HMRC accepts money under the Faster Payments system, which allows cash to go through in two hours. However, each bank has a limit on how much you can transfer under Faster Payments. The limits range from £5,000 to £100,000. See each provider's limit.

What if I miss the deadline?

You'll be charged a £100 penalty if you fail to submit your return by the deadline, with further penalties of £10 a day applied after three months. If you pay late, you'll be charged an extra 2.75% of whatever you owe.

The Government provides an online tool for calculating how much you'll need to pay in penalties and interest if you miss the deadlines.

What if I can't afford to pay the tax?

If your bill is correct but you can't afford to pay it, contact HMRC as soon as possible as you may be able to avoid late payment penalties by coming to an arrangement to spread your payments over a period of time (see our Free Tax Code Calculator to ensure you're on the right tax code).

A reasonable excuse for not paying your tax on time is normally something unexpected or outside your control that stopped you meeting a tax obligation, for example:

  • Your partner or another close relative died shortly before the tax return or payment deadline.
  • You had an unexpected stay in hospital that prevented you from dealing with your tax affairs.
  • You had a serious or life-threatening illness.
  • Your computer or software failed just before or while you were preparing your online return.
  • Service issues with HMRC online services.
  • A fire, flood or theft prevented you from completing your tax return.

HMRC says whether or not it allows taxpayers to avoid late payment penalties "depends on individual circumstances". If you're struggling to pay before the deadline you should call 0300 200 3835.

Do I have to file a self-assessment tax return?

Don't be alarmed if this is the first you've heard of the self-assessment tax return deadline, as the chances are you don't need to file a return.

This form of self-assessment is typically for people who are self-employed, although there are other instances where you might need to complete an online return (these are listed below).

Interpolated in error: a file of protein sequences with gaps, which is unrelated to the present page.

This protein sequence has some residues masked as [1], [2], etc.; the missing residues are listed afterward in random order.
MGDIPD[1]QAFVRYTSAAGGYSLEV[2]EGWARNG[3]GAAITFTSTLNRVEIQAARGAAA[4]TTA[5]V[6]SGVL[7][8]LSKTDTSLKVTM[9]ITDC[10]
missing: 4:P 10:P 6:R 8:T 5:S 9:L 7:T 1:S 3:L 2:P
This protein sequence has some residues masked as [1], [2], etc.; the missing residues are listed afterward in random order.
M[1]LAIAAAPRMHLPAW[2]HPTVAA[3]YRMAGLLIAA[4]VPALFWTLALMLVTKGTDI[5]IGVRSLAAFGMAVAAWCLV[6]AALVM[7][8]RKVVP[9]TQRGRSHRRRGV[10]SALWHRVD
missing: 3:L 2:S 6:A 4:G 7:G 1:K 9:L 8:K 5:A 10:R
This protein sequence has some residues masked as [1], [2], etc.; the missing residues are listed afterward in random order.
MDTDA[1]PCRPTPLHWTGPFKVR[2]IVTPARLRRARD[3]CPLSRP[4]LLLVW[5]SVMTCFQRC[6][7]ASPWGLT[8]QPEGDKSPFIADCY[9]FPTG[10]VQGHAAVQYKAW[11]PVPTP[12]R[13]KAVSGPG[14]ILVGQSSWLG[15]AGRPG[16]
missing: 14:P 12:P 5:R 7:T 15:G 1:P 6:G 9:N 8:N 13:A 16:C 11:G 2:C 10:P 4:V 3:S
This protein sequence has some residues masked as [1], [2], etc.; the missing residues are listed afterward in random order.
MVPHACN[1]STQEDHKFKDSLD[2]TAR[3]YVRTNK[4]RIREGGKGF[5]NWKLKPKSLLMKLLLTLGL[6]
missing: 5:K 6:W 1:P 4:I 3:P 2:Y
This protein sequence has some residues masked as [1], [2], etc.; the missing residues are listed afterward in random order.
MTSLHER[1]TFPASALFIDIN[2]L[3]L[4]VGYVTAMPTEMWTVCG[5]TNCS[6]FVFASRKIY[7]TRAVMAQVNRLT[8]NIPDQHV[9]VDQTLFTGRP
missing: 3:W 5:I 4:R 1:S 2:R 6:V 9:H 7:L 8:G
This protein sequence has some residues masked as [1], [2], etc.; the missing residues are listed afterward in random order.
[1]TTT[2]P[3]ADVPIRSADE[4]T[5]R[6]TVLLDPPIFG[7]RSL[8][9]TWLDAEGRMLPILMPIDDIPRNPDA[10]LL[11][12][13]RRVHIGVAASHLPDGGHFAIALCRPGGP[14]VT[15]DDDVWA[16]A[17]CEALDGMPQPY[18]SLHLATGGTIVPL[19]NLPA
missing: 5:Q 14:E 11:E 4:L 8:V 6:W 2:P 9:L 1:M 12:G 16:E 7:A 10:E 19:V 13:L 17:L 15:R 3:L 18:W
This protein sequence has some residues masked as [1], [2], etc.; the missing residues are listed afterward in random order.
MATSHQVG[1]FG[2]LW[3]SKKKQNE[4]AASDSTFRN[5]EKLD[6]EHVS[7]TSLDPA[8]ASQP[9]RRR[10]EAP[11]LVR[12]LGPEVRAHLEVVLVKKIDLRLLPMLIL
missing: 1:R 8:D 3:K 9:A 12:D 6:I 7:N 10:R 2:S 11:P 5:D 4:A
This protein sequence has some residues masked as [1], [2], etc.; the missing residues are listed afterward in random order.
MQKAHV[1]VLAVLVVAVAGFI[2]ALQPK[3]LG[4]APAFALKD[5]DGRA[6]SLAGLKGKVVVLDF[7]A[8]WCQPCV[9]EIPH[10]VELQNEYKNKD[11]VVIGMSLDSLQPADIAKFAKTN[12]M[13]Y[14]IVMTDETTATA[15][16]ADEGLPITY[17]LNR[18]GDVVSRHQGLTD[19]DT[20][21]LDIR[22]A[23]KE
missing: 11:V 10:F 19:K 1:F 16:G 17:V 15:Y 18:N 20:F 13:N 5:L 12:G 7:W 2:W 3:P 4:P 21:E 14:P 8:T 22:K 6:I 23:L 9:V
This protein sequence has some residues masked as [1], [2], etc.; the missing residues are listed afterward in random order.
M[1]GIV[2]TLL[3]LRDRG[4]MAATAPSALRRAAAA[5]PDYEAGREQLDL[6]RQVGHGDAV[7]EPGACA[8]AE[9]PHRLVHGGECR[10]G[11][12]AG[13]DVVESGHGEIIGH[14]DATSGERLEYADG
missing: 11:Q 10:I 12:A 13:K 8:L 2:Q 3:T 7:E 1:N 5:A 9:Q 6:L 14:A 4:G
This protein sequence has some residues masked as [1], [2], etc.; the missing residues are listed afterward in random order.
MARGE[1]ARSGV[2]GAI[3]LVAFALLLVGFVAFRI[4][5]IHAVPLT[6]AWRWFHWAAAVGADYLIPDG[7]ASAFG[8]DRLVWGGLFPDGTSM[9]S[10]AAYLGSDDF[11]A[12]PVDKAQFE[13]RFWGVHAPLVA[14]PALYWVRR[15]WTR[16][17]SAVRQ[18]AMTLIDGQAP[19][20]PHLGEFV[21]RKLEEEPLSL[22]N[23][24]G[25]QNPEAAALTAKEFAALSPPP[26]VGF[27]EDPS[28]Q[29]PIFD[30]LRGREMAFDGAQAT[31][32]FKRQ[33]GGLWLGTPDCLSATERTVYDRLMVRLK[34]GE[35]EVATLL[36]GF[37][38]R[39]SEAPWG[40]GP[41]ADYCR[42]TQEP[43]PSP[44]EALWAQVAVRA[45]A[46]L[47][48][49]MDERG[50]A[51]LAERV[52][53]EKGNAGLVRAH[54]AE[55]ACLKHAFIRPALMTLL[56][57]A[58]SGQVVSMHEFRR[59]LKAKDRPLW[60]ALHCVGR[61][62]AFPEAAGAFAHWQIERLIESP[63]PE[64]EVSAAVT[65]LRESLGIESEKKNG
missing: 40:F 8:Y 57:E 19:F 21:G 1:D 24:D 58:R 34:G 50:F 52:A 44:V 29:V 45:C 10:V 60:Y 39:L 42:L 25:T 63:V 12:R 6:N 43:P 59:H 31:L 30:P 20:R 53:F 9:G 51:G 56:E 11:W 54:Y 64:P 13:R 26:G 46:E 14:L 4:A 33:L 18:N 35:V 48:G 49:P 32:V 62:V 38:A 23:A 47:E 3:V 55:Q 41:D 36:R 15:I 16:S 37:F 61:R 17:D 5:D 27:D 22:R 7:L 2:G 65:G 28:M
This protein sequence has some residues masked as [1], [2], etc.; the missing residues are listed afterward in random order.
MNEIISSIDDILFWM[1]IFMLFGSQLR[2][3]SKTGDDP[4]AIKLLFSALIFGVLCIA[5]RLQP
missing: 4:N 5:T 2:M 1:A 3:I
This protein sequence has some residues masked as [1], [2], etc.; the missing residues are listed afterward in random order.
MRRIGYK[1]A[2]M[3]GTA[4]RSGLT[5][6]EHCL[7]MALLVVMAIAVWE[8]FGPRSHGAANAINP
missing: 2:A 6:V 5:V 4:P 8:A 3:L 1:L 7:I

If you've been sent a self-assessment form, or received notification since April 2016 that you need to fill one in, you'll need to file an online return by Tuesday 31 January. But if you haven't received a form, there are still some special circumstances that mean you could need to file a return.

If your tax is deducted by your employer, you usually don't need to submit a form unless you get additional income from a second job or freelance work, or have been caught up in the changes to child benefit.

Since 7 January 2013, all parents with incomes above £50,000 who receive child benefit payments have to pay a tax charge based on their income, as well as how much of the benefit they received in the 2015/16 tax year.

If HMRC has asked you to complete a tax return but you don't think you need to, tell it as soon as possible. You'll have to pay a penalty if you simply don't send one. If you haven't received notification, you should get in touch with HMRC if you fall into one of the following categories, as it's likely you'll need to file a return:

  • You're self-employed.
  • You're a partner in a business partnership.
  • You're a company director.
  • Your annual income is £100,000 or more.
  • You have income from property.
  • You have income from savings or investments that has been taxed and was £10,000 or more before you paid tax on it.
  • You have income from savings or investments that hasn't been taxed and is £2,500 or more (bank account interest is usually taxed automatically).
  • You need to claim expenses or reliefs.
  • You or your partner receives child benefit and your income is more than £50,000.
  • You get income from overseas.
  • You have income from trusts, settlements or estates.
  • You have capital gains tax to pay.
  • You've lived or worked abroad or don't live in the UK permanently.
  • You're a trustee.

It's worth mentioning though that if you owe a one-off or a small amount you may be able to make an individual payment to HMRC, rather than filing an online return.

Who should I contact for further advice?

Official help and advice on completing a self-assessment form is available online and you can use Twitter to get general help from HMRC, if you start tweets with @HMRCcustomers.

You can also call the HMRC helpline on 0300 200 3310. This is open 8am to 8pm on weekdays, 8am to 4pm on Saturdays and 9am to 5pm on Sundays.